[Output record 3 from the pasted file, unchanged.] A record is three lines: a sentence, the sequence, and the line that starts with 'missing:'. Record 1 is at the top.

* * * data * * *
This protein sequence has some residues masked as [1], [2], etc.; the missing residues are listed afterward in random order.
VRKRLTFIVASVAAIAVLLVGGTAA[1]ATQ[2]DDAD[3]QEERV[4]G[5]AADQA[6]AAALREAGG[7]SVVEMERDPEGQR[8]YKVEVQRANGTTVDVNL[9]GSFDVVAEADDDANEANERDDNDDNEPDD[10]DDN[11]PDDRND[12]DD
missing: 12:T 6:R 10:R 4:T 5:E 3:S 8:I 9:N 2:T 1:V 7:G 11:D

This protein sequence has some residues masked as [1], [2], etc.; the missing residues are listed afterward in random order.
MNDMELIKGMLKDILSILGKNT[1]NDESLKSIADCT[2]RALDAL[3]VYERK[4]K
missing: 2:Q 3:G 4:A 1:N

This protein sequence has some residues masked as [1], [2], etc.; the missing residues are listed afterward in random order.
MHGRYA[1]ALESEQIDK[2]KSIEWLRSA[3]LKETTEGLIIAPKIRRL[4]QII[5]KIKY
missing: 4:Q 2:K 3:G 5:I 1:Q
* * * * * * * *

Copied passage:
This protein sequence has some residues masked as [1], [2], etc.; the missing residues are listed afterward in random order.
MHGRYA[1]ALESEQIDK[2]KSIEWLRSA[3]LKETTEGLIIAPKIRRL[4]QII[5]KIKY
missing: 4:Q 2:K 3:G 5:I 1:Q